Fat Cat Walking On Underwater Treadmil (sic) appeared on Youtube in 2011, posted by elusive video artist PlanetNick01 (the presence of “Nick” in the username is thought to refer to the users actual name, although the 01 remains tauntingly inexplicable (joke, typo, birth year?))
It’s a non-narrative experimental video piece consisting of a single long take, but that take is founded on a sophisticated series of camera moves that demand closer-inspection. Let’s take a look:
The take begins in a close-up on Fat Cat’s face, then drifts into a downward tilt. The downward tilt reframes Fat Cat’s feet in close up (and remains static) for 14 paces before relenting, and tilting reluctantly back up. But this second tilt is complicated by a zoom-out, reframing Fat Cat– for the first time– as a full entity. His (or her?) body is restored, but is it restored to him or to us? The camera continues its zoom out with slowly mounting anxiety, revealing eventually the entire apparatus of the treadmill, as well as the veterinarian (or physical therapist?) gently holding the cat, legs spread around him for stability in an uncannily symmetrical tableaux.
Then the camera, unwilling to linger, pushes forward. A zoom-in reframes Fat Cat’s head in close up, filling the frame with fluff and whisker once again.
I read this as a methodical destruction and re-assemblage of the Fat Cat’s body as a whole. It is shattered by the digital zooms and restored by the zoom outs. The tilts have the same effect of shattering the whole. This denies Fat Cat identity as a “real” individual, paralleling his situation with embarrassing earnestness. He is being held captive in a demeaning and unstoppable cycle, the goal of which is to reduce or destroy a condition forced upon him by human captors (slavers.) That is: his grotesque obesity.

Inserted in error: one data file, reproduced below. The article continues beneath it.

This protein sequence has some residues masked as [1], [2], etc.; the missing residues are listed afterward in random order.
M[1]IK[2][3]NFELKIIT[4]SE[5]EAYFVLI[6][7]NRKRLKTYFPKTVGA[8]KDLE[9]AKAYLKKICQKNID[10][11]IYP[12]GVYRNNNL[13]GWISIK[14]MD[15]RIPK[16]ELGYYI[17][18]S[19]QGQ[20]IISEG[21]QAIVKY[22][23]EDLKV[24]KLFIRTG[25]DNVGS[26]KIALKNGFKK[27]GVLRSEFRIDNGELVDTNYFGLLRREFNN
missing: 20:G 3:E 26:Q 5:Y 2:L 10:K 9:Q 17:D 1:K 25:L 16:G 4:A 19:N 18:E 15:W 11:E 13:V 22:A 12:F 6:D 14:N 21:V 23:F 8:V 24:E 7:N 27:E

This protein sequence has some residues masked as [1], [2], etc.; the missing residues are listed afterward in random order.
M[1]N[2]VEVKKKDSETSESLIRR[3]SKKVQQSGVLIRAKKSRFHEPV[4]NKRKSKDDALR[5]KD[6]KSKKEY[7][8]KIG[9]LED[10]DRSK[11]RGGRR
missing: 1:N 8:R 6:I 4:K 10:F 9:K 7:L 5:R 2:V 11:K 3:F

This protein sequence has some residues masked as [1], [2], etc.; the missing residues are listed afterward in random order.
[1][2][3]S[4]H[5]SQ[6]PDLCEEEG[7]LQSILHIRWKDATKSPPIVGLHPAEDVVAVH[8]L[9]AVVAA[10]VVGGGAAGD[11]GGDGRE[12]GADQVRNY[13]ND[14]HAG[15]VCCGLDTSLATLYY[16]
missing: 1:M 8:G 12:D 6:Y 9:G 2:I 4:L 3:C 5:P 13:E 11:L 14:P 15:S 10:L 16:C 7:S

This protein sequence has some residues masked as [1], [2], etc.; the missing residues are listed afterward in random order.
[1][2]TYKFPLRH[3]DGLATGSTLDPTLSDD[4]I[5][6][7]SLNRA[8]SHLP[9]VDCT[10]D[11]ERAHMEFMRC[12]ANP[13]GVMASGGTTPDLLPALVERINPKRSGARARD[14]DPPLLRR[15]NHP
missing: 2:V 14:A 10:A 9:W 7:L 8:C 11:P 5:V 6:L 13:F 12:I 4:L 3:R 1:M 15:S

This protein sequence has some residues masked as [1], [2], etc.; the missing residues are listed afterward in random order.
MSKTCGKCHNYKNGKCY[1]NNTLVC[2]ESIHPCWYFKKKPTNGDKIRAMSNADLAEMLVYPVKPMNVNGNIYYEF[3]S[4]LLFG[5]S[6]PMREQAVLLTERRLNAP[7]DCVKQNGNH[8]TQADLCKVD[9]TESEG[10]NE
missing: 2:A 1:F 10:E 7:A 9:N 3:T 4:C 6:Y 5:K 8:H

By contrast: while his face, by coloration and design, is fixed in a Joker-like grin (unless you read a certain stretch of white fluff to be Fat Cat’s faux mustachio) his fate is mind-numbingly static, hopeless, inherited, and humiliating. (The place of “water” in the cat psyche has been well-documented.) The soundtrack selection (a slick R&B number of mysterious origin, is both funky and sublime) furthers this point/counterpoint game, designed to draw out the horror and sadism inherent to both the predicament at large and the smile, glimpsed occasionally, across the lips of the veterinarian behind Fat Cat.
It’s easy to get bogged down in the anxious dance of the camera around its subject. More of a second character (to Fat Cat’s primary character) than the other visible presence (the veterinarian,) the camera’s gaze oscillates between documentary transcription of zoological reality-as-lived and Sisyphisian existential labour/nausea.
All of this begs the question: who is Planetick01? The mastermind behind other seminal works like “Stick Figure Zombie Attack,” the artist clearly has his sights set on bigger things. We’ll have to wait and see.